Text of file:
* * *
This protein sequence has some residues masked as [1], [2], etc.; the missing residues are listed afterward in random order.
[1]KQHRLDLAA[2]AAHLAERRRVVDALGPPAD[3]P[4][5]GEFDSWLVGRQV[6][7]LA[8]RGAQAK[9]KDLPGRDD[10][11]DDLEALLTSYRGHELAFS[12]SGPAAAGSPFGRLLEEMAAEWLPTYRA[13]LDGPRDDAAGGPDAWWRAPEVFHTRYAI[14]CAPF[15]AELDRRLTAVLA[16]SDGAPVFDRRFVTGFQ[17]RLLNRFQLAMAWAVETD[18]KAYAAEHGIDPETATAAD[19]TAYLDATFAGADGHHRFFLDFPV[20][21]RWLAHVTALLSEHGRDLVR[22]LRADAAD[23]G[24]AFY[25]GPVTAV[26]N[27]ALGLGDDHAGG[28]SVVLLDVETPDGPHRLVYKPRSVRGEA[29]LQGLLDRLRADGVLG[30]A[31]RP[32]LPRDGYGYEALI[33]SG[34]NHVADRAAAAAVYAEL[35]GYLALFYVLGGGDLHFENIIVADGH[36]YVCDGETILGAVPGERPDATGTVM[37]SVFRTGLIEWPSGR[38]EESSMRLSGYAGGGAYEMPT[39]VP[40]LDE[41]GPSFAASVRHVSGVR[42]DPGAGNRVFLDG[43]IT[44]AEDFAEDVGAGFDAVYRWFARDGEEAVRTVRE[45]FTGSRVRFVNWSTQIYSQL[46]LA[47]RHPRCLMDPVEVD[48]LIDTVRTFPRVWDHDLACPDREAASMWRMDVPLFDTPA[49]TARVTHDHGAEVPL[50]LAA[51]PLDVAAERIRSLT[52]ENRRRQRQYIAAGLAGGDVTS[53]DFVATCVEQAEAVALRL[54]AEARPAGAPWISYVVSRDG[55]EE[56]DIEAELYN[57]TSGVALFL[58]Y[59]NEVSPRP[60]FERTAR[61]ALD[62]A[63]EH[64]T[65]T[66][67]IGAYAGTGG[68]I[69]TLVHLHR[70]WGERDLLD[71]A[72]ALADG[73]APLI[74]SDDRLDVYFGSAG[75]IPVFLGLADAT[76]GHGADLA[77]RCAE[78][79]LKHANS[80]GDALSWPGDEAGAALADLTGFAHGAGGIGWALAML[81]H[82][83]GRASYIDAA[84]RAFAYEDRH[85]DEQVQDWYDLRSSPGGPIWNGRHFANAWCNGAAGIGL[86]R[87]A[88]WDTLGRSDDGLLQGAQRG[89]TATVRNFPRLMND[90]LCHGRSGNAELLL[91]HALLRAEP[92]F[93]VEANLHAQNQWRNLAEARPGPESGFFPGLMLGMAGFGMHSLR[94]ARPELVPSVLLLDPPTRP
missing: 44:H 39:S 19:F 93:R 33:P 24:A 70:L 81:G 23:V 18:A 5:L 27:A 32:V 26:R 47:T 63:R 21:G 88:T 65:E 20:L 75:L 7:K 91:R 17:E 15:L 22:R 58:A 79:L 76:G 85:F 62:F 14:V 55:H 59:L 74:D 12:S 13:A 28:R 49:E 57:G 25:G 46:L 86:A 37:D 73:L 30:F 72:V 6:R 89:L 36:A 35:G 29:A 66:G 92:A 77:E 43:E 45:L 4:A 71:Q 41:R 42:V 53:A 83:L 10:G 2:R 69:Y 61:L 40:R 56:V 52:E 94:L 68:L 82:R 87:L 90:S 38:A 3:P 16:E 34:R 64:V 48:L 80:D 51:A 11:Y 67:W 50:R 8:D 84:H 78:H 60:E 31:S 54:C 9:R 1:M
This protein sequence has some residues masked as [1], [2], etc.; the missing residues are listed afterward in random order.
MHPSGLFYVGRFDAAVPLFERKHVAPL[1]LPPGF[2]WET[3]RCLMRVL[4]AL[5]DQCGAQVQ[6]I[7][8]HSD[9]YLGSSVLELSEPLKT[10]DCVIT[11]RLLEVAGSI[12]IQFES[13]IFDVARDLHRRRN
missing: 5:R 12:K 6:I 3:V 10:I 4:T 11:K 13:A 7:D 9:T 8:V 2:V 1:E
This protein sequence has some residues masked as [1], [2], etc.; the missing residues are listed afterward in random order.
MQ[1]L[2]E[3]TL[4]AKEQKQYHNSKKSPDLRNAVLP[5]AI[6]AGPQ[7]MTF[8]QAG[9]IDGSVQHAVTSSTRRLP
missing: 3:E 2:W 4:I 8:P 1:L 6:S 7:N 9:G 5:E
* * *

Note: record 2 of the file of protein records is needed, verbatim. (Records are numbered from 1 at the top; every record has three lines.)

This protein sequence has some residues masked as [1], [2], etc.; the missing residues are listed afterward in random order.
MHPSGLFYVGRFDAAVPLFERKHVAPL[1]LPPGF[2]WET[3]RCLMRVL[4]AL[5]DQCGAQVQ[6]I[7][8]HSD[9]YLGSSVLELSEPLKT[10]DCVIT[11]RLLEVAGSI[12]IQFES[13]IFDVARDLHRRRN
missing: 5:R 12:K 6:I 3:V 10:I 4:T 11:K 13:A 7:D 9:T 8:V 2:V 1:E